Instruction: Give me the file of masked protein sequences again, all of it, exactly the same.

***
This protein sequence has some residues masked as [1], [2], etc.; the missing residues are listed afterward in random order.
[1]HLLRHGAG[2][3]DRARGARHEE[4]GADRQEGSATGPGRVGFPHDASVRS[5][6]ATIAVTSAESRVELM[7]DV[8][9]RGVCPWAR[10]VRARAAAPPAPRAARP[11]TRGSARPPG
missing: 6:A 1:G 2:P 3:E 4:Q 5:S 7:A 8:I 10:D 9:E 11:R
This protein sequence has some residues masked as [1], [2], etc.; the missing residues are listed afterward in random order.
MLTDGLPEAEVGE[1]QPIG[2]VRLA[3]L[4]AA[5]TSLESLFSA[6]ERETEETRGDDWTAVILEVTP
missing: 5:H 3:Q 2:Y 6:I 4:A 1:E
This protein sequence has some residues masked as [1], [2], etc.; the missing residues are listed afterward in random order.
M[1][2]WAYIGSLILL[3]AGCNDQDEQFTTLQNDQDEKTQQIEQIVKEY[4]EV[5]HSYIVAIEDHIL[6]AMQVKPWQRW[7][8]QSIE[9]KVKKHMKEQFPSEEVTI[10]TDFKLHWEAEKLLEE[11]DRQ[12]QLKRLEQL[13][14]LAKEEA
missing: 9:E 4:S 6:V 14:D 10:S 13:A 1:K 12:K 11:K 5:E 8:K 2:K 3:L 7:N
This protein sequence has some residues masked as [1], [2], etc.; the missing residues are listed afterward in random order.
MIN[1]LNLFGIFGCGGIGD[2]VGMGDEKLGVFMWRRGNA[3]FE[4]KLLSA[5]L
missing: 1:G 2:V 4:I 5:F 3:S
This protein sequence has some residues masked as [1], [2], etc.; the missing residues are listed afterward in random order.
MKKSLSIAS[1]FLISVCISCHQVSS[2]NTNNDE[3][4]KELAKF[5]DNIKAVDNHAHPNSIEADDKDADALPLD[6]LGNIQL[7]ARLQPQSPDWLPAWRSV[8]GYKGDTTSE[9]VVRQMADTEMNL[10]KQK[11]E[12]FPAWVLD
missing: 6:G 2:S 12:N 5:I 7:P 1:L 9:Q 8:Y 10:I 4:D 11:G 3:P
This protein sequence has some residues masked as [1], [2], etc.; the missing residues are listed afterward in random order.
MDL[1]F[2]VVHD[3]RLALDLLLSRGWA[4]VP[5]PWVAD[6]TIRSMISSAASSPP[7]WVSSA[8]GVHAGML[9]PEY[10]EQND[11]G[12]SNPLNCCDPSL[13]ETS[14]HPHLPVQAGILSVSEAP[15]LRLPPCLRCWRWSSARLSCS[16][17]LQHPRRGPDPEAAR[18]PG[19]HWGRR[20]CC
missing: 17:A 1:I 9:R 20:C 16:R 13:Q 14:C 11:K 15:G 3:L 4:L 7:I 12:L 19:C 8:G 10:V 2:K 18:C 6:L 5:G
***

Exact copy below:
This protein sequence has some residues masked as [1], [2], etc.; the missing residues are listed afterward in random order.
[1]HLLRHGAG[2][3]DRARGARHEE[4]GADRQEGSATGPGRVGFPHDASVRS[5][6]ATIAVTSAESRVELM[7]DV[8][9]RGVCPWAR[10]VRARAAAPPAPRAARP[11]TRGSARPPG
missing: 6:A 1:G 2:P 3:E 4:Q 5:S 7:A 8:I 10:D 9:E 11:R
This protein sequence has some residues masked as [1], [2], etc.; the missing residues are listed afterward in random order.
MLTDGLPEAEVGE[1]QPIG[2]VRLA[3]L[4]AA[5]TSLESLFSA[6]ERETEETRGDDWTAVILEVTP
missing: 5:H 3:Q 2:Y 6:I 4:A 1:E
This protein sequence has some residues masked as [1], [2], etc.; the missing residues are listed afterward in random order.
M[1][2]WAYIGSLILL[3]AGCNDQDEQFTTLQNDQDEKTQQIEQIVKEY[4]EV[5]HSYIVAIEDHIL[6]AMQVKPWQRW[7][8]QSIE[9]KVKKHMKEQFPSEEVTI[10]TDFKLHWEAEKLLEE[11]DRQ[12]QLKRLEQL[13][14]LAKEEA
missing: 9:E 4:S 6:V 14:D 10:S 13:A 1:K 12:K 11:K 5:E 8:K 2:K 3:L 7:N
This protein sequence has some residues masked as [1], [2], etc.; the missing residues are listed afterward in random order.
MIN[1]LNLFGIFGCGGIGD[2]VGMGDEKLGVFMWRRGNA[3]FE[4]KLLSA[5]L
missing: 1:G 2:V 4:I 5:F 3:S
This protein sequence has some residues masked as [1], [2], etc.; the missing residues are listed afterward in random order.
MKKSLSIAS[1]FLISVCISCHQVSS[2]NTNNDE[3][4]KELAKF[5]DNIKAVDNHAHPNSIEADDKDADALPLD[6]LGNIQL[7]ARLQPQSPDWLPAWRSV[8]GYKGDTTSE[9]VVRQMADTEMNL[10]KQK[11]E[12]FPAWVLD
missing: 6:G 2:S 12:N 5:I 7:P 1:L 9:Q 8:Y 10:I 4:D 11:G 3:P
This protein sequence has some residues masked as [1], [2], etc.; the missing residues are listed afterward in random order.
MDL[1]F[2]VVHD[3]RLALDLLLSRGWA[4]VP[5]PWVAD[6]TIRSMISSAASSPP[7]WVSSA[8]GVHAGML[9]PEY[10]EQND[11]G[12]SNPLNCCDPSL[13]ETS[14]HPHLPVQAGILSVSEAP[15]LRLPPCLRCWRWSSARLSCS[16][17]LQHPRRGPDPEAAR[18]PG[19]HWGRR[20]CC
missing: 17:A 1:I 9:R 20:C 16:R 13:Q 14:C 11:K 15:G 3:L 4:L 7:I 12:L 19:C 8:G 10:V 2:K 18:C 6:L 5:G